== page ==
Preparing for the Proposed New FASB Lease Accounting Standards
While the new accounting standards will provide more financial transparency, they may lead to a false picture of a firm’s financial health.
David Kamen, Vice President, Global Portfolio Strategy, Global Workplace Solutions, Johnson Controls (Q1 / Winter 2013)

{{RELATEDLINKS}}The Financial Accounting Standards Board (FASB) has been developing a global accounting standard to increase the visibility of companies’ lease liabilities to investors. This means that the way that corporations report leased assets will fundamentally change — and that includes the way that they report real estate leases. Not only will the new standard create a significant accounting issue, but it will also require corporate real estate teams to capture and report information about their leased portfolios. The final rules are expected to be announced this coming summer, and corporations will be required to report to that standard beginning in 2015 or 2016.

In order to provide this needed financial transparency, FASB has proposed that the majority of leased assets no longer be reported as operating leases. Therefore, these assets should be hidden from investors as part of monthly profit and loss expenditure, as a so-called off-balance sheet debt.

While this debt may not be apparent by analyzing a company’s financial statements, it is real and could lead to a serious overestimation of a company’s financial health. According to a 2005 Securities and Exchange Commission (SEC) report, off-balance sheet operating lease debt amounts to $1.25 trillion for all U.S. financial statement issuers. Therefore, FASB has proposed changes that would affect a wide range of companies’ expenses and leases, including the real estate assets. In short, once the accounting changes take effect, companies’ perceived debt in their accounting statements could increase enormously.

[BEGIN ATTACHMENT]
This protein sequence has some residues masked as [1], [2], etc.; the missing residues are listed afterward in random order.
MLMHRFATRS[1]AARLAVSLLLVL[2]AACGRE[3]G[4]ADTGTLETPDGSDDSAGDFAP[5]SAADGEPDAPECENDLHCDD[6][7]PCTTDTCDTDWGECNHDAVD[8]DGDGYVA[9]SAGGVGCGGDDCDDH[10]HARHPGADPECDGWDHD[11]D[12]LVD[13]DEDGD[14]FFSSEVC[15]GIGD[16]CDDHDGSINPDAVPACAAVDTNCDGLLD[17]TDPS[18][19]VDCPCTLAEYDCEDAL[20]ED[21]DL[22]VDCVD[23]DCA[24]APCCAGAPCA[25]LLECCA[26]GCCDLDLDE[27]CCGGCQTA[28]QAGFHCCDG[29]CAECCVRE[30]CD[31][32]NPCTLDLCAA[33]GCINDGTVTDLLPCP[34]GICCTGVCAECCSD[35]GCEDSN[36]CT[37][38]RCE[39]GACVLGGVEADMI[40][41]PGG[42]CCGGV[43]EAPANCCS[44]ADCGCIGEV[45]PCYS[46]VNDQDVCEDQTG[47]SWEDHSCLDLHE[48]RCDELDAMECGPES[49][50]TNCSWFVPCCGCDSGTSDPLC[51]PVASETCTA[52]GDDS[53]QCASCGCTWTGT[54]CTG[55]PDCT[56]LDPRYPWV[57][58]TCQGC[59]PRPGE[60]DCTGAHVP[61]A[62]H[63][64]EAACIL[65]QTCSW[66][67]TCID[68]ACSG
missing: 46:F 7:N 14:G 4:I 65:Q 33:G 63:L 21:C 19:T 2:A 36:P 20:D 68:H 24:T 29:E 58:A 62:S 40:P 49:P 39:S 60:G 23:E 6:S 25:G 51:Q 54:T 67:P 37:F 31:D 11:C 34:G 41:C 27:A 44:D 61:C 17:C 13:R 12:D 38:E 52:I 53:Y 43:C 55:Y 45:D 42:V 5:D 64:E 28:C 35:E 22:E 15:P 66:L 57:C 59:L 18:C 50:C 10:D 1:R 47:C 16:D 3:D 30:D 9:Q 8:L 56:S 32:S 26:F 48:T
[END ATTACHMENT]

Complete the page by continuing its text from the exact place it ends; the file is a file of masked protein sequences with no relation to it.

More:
The Current Situation
Today, real estate leases are categorized as either operating leases or capital leases. The majority are operating leases and booked as a rent expense on the tenant’s income statement. From an investor’s or lender’s perspective, however, this future debt is currently not recognized on the company’s balance sheet.

In 2012, FASB met with the International Accounting Standards Board (IASB) to classify how various leases should be reported. While a definitive answer has not been decided, it appears that all long-term leases, or those more than one year in length, will appear in some form or another on companies’ balance sheets. On the whole, leases of property would be straight-line leases, meaning they will require equal payments spread out over the lifetime of the lease.

Many have argued that transferring these obligations to the balance sheet will affect financial ratios, which could ultimately impact borrowing rates and cash flow. It has also been widely contested that these changes could create a rise in demand for short-term leases because of their continued exclusion from the balance sheet.

This would be a negative for both the lessor and lessee. Lessees demanding short-term leases would pay a premium for the flexibility of short-term agreements, while lessors would lose the security of long-term agreements and this could result in a lack of investment in the upkeep of their property.

Time to Prepare
Once the final rules are announced this summer, there will not a lot of time to prepare before they take effect in 2015 or 2016. To plan for the new lease accounting standards, companies can consider the following tips.